The Impact of Parental Burnout

In 2018, Isabelle Roskam, PhD, and her colleagues developed a measurement called the Parental Burnout Assessment after surveying more than 900 parents they had determined to be experiencing burnout. From these subjects’ testimonies, the researchers extracted four dimensions of parental burnout: exhaustion in one’s parental role, contrast with previous parental self, feelings of being fed up with one’s parental role, and emotional distancing from one’s children.

Recognizing parental burnout

As with job burnout, parental burnout symptoms build on each other; the phase one exhaustion sticks around through the distancing and loss of fulfillment. As a result, Roskam said, parents with burnout typically report a contrast between the parents they were, the parents they would like to be, and the parents they have become. This contrast, she added, can cause burned-out parents to feel inescapable distress, shame, and guilt.

As common as parental burnout is, parents can use what psychologists have discovered about risk factors to both reduce their risk and mitigate existing symptoms by finding creative ways to rebalance their stress and resources.

How to Manage Parental Burnout

Talk about it

Open sharing about feelings of burnout can facilitate social support, a much-needed resource for stressed-out parents short on coping skills. But admitting you’re struggling isn’t always easy; burned-out parents often feel isolated and ashamed, which can prevent them from healthy dialogue with supportive people.

If your burnout is impairing your functioning or causing suicidal ideation, it’s important to reach out to a mental health provider for professional support.

Reevaluate your stress

For parents who reported higher levels of burnout during the pandemic, lockdown alone wasn’t the primary risk factor. Instead, a team composed of Belgian, Dutch, and U.S. researchers found that cognitive appraisal—people’s individual perspectives of the lockdown—was also to blame.

Reappraisal won’t expunge the difficult circumstances from your life, but it can provide a resource to help you cope.

Make small changes

Parental burnout can hit particularly hard because, unlike occupational burnout, it’s not always possible to take a vacation—which may leave you feeling like you can’t escape the stressor.

Rather than fixating on the big stressors, Mikolajczak advises rebalancing the changeable ones that contribute to your feelings of exhaustion over time. For example, if your chore list exhausts you, offload a few jobs to your partner or kids.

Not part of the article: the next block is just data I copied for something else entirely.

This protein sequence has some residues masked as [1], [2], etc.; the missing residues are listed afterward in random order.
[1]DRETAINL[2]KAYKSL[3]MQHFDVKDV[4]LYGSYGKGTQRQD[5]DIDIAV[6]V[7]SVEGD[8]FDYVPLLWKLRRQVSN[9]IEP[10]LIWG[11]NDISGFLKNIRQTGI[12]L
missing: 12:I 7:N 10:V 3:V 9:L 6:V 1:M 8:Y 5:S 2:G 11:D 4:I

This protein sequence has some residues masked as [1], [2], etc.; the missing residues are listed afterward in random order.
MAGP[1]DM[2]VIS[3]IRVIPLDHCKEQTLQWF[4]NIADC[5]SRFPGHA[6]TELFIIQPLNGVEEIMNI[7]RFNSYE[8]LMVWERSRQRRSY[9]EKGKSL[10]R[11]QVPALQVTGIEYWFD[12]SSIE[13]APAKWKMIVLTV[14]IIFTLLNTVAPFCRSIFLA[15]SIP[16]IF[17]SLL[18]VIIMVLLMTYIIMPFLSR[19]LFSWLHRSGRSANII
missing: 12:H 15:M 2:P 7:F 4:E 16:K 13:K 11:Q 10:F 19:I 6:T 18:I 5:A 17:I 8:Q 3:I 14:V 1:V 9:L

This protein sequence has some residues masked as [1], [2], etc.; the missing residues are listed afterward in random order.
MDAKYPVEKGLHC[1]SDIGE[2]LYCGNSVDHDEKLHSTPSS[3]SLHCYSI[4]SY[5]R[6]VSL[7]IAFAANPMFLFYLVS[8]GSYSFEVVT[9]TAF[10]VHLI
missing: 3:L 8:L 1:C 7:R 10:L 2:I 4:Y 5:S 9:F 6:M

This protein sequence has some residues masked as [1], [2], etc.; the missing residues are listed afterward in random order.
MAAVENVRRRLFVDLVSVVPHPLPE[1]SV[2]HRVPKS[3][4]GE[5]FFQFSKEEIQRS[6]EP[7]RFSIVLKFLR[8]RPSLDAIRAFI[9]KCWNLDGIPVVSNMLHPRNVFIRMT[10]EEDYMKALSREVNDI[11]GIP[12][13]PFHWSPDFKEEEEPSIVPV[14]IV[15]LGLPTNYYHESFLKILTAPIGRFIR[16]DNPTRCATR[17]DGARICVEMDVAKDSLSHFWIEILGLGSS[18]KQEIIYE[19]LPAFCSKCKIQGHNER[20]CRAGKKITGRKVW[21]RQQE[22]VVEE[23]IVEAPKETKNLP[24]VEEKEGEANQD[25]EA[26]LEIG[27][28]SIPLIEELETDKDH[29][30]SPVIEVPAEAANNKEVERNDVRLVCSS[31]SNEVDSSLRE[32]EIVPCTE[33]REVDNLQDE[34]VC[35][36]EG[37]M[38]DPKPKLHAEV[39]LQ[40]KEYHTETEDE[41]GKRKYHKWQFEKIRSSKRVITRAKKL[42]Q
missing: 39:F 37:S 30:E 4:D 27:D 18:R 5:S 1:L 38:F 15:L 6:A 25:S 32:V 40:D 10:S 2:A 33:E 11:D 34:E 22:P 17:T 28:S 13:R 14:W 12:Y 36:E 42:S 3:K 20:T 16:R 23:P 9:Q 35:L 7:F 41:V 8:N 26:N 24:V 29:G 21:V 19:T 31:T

Grow your parenting skills

While Roskam said reading books about parenting can increase feelings of failure and shame for many, other resources can provide a much-needed confidence boost in parenting by providing targeted skills. Look into local seminars, ask about mental health and parenting resources at your child’s school, or find a therapist who uses evidence-based behavioral training programs for parenting.

Stop saying ‘should’

Natalie Dattilo, PhD, commonly recommends her patients avoid “should” statements, which she says add shame. For example, if you’re overwhelmed and tell yourself you “should” spend more time playing with your kids, you’ll only feel badly when you don’t measure up. Try swapping your “should” statement with “It would be great if I had more energy to play with my kids.”

Take microbreaks

Self-care is a vital component of recovering from any type of stress, but it’s not necessarily realistic for everyone to plan a kid-free getaway to recover.

When you take breaks, try to find small ways to recalibrate your thinking. Acknowledge the pressure you may put on yourself for how you should be doing or feeling and remind yourself that you’re doing the best you can with the resources you have.

Find meaning

Even if it feels overwhelming, practice behavioral activation by planning a small, low-stakes activity—a trip to the park or watching a favorite movie—to do with your kids. Remind yourself in the experience or debrief after about your kids’ positive qualities, as well as the skills and qualities you bring to the table as a parent. Remembering the meaning you’ve felt in the past as a parent can provide a resource when exhaustion and resentment return.

Excerpted from “The impact of parental burnout” from the American Psychological Association. Read the full article online for additional details.

Source: APA | The impact of parental burnout, | © 2022 American Psychological Association

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